Spotlight on agricultural education: Practicing non-formal agricultural education in rural schools

When the FFA program is not available in your area, what other options exist?

Students visiting Brock Dairy Farm in Michigan's Upper Peninsula. Photo by Monica Jean, MSU Extension.

Michigan State University Extension staff and educators in Michigan’s Upper Peninsula have been creating opportunities for youth to experience farming and food systems in areas where there are few formal opportunities to study agriculture. Our goal is to inform students about the job opportunities available in agriculture and food systems. Next-generation concerns exist in our farming communities, yet only one FFA program and one CTE program with an agriculture focus exist in an area that comprises one-third of Michigan’s landmass: the Upper Peninsula.

The educational technique being used in a school in each of the Upper Peninsula’s seven Intermediate School Districts (ISD) is land-based learning. Land-based learning is where students and their teacher collaborate with farmers or ranchers and an MSU Extension educator, acting as a facilitator, to implement place-based projects within the context of agriculture, food and natural resources systems to increase the sustainability of local farms.  

Using land-based learning as a starting point for conversations about specific sustainability needs in rural communities above the bridge, seven farms have offered to engage with schools and young people as land-based learning centers. Each independently owned farm is a touchpoint for agricultural education, offering staff to visit classrooms to carry out lessons pertaining to agriculture, providing tours so students can see farming first hand and inviting students to engage with sustainability issues on their farms in the context of real-world problem-solving.

The Upper Peninsula is a large and sparsely populated area of the country that has a unique culture, but the agricultural issues that many of our farms face are not unique: dairy farms are struggling to be profitable in light of falling milk prices, spotted wing Drosophila threatens small fruit production and season extension structures see additional pest pressure. This article series will provide examples of land-based learning in two different contexts, one based on the MSU Upper Peninsula Research and Extension Center’s teaching farm and its relationship with schools that have school gardens. The other land-based learning program is a North Central Sustainable Agriculture Research and Education (SARE)-funded project that brings schools, farms and Extension into partnership to address on-farm sustainability issues.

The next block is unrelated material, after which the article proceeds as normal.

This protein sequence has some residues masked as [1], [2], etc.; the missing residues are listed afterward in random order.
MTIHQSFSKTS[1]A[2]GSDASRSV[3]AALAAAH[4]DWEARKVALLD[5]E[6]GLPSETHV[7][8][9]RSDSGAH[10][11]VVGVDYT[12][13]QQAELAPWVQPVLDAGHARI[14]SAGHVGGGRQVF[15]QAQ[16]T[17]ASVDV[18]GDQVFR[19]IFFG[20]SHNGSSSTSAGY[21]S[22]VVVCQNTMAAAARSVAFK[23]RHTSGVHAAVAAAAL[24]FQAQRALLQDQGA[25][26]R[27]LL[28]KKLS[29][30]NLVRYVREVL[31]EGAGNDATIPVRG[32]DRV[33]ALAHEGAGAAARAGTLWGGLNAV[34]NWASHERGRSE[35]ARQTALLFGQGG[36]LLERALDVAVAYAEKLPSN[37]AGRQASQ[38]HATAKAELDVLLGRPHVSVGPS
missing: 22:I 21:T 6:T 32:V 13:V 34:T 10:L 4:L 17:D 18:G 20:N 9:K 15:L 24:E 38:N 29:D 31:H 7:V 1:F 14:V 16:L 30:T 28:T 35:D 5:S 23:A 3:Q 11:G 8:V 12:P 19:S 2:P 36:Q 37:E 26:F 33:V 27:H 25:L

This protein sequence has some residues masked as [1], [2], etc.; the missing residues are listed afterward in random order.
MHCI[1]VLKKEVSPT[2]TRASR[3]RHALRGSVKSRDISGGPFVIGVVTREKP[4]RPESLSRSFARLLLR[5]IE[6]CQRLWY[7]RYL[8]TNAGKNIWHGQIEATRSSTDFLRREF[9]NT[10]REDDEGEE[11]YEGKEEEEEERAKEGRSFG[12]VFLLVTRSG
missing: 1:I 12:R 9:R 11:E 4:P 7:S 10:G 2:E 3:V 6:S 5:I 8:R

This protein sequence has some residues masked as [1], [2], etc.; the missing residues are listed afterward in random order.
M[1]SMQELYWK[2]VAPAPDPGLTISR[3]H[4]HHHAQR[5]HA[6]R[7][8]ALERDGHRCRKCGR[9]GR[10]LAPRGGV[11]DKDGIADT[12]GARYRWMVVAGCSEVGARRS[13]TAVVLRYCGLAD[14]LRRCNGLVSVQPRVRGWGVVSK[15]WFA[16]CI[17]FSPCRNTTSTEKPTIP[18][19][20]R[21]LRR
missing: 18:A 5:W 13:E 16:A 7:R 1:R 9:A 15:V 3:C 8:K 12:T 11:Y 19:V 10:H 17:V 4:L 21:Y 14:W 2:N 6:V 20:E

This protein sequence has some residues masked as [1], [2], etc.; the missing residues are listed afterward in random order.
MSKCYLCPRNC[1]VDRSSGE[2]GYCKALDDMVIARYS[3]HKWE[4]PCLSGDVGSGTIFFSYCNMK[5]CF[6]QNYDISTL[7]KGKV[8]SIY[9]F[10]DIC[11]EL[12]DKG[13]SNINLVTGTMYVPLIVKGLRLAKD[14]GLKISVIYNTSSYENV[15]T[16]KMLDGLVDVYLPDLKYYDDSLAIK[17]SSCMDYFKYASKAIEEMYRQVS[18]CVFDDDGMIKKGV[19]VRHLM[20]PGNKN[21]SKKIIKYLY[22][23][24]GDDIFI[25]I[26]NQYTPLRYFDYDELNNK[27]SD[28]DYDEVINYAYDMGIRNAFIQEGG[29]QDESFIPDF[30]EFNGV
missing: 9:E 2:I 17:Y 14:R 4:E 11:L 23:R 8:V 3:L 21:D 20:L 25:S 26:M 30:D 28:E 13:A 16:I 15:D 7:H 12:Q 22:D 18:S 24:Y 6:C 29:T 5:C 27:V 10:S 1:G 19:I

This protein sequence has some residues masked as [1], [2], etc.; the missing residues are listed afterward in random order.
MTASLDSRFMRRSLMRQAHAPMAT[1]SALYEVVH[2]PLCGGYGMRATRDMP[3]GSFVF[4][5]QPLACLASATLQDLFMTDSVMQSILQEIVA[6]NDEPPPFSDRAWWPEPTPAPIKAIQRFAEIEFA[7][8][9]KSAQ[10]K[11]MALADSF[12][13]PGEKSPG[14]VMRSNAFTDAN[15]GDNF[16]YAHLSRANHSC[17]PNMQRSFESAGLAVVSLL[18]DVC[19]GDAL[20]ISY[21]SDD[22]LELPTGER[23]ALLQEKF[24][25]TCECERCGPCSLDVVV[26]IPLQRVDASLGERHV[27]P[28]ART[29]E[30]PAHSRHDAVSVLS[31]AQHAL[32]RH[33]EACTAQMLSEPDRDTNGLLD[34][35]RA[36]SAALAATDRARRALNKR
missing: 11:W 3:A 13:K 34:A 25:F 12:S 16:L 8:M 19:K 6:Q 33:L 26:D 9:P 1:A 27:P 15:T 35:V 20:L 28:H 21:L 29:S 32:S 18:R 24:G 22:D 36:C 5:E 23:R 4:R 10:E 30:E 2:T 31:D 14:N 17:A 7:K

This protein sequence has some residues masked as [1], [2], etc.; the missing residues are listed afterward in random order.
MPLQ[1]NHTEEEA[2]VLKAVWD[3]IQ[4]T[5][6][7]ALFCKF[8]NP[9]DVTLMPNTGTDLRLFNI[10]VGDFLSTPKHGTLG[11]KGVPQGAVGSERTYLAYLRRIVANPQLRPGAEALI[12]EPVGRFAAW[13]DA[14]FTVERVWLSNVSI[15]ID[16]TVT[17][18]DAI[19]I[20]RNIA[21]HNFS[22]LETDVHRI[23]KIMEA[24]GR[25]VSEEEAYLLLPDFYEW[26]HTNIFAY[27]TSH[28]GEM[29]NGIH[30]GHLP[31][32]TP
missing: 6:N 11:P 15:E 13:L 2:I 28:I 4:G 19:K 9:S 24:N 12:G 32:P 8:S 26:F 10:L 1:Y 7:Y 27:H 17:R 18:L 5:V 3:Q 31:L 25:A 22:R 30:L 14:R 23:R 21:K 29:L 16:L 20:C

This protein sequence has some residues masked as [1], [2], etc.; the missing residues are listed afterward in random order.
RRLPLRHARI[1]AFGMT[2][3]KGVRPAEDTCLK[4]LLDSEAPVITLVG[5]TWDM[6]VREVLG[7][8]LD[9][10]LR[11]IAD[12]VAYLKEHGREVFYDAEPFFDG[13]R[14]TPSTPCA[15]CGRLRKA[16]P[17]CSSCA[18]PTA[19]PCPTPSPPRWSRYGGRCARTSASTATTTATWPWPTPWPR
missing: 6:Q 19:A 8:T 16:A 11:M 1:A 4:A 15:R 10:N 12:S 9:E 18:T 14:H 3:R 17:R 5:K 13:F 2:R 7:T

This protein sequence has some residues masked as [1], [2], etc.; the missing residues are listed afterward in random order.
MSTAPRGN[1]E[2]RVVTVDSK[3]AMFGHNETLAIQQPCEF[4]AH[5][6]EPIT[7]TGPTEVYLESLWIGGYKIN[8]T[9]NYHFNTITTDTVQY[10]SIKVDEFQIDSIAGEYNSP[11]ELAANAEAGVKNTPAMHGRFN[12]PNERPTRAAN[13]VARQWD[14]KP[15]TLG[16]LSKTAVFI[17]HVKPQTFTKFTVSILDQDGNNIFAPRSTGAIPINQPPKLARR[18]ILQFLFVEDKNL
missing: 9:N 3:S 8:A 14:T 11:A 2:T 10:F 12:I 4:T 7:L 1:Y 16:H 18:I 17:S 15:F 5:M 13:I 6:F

Start Seeds/Save Seeds was funded by the Central Upper Peninsula Planning and Development Regional Commission. Classrooms that participated in this program received vegetable plant transplants, visited a farm and received classroom visits from agriculture educators. More information about this program can be found in “Spotlight on agricultural education: Linking the school garden to the farm.”

The on-farm projects were funded by the North Central Region SARE program. Working in conjunction with a local farmer, educators are providing active learning opportunities for students in the Upper Peninsula and generating student interest in careers associated with food and farming systems. Ultimately, we hope more youth will enter an agriculture-oriented career and help the next generation of Upper Peninsula farms grow and succeed.

To learn about each of the farms that are the first cohort of land-based learning centers, follow the links below:

For inquiries, please contact Abbey Palmer at palmerab@msu.edu or Monica Jean at atkinmon@msu.edu.


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